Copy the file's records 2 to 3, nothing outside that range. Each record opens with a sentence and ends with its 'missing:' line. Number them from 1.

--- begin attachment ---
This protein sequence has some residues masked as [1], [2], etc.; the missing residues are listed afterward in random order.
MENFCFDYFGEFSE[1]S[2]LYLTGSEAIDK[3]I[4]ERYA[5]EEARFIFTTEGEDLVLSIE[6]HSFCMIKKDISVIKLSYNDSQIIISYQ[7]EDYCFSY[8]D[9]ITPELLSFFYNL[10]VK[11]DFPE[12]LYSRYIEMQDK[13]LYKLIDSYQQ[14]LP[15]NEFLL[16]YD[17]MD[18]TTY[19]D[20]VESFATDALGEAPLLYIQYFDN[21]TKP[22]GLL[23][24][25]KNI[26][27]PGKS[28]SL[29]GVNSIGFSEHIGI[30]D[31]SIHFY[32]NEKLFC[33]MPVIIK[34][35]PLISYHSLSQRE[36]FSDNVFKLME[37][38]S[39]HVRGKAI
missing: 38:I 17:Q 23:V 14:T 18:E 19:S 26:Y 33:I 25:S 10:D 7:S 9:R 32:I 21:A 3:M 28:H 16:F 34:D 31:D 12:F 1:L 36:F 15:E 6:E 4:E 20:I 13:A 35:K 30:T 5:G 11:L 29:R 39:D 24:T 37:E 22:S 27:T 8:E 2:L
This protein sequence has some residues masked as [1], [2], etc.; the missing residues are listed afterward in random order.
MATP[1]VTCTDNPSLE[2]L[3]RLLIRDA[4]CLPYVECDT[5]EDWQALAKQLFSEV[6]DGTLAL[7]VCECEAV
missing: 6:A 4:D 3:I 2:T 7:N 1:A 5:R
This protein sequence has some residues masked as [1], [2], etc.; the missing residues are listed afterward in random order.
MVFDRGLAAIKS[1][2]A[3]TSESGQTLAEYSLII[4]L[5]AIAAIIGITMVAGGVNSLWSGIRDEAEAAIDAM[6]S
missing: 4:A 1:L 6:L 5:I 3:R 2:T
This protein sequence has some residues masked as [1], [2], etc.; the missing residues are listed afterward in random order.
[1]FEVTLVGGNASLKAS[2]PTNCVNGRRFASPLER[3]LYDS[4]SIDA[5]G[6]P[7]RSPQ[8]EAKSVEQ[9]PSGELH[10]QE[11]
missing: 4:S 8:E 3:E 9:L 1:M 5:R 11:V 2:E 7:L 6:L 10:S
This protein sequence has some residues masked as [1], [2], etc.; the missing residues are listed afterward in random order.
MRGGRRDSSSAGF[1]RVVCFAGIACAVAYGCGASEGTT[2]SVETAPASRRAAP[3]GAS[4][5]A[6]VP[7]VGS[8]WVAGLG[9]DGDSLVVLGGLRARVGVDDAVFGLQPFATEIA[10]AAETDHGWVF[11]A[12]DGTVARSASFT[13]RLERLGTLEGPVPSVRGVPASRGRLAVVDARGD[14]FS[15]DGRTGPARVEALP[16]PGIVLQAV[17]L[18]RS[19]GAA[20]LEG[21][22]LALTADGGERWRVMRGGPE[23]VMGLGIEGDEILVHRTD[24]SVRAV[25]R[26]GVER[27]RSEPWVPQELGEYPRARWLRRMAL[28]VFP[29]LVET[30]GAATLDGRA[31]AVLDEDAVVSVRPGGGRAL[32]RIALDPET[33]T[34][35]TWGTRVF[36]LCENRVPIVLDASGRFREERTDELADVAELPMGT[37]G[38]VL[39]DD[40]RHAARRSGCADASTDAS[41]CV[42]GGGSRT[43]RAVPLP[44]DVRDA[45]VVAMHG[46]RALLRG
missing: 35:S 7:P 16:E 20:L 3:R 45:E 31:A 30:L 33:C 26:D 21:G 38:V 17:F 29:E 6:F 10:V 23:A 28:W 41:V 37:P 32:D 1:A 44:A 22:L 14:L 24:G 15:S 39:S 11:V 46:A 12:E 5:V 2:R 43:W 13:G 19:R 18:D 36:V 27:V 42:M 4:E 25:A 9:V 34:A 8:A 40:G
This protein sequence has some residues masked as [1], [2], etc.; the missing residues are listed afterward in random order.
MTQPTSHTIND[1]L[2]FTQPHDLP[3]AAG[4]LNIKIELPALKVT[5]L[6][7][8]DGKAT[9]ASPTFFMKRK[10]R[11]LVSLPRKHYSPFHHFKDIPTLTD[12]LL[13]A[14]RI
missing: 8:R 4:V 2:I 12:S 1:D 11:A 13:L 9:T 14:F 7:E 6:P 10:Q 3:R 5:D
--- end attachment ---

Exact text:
This protein sequence has some residues masked as [1], [2], etc.; the missing residues are listed afterward in random order.
MATP[1]VTCTDNPSLE[2]L[3]RLLIRDA[4]CLPYVECDT[5]EDWQALAKQLFSEV[6]DGTLAL[7]VCECEAV
missing: 6:A 4:D 3:I 2:T 7:N 1:A 5:R
This protein sequence has some residues masked as [1], [2], etc.; the missing residues are listed afterward in random order.
MVFDRGLAAIKS[1][2]A[3]TSESGQTLAEYSLII[4]L[5]AIAAIIGITMVAGGVNSLWSGIRDEAEAAIDAM[6]S
missing: 4:A 1:L 6:L 5:I 3:R 2:T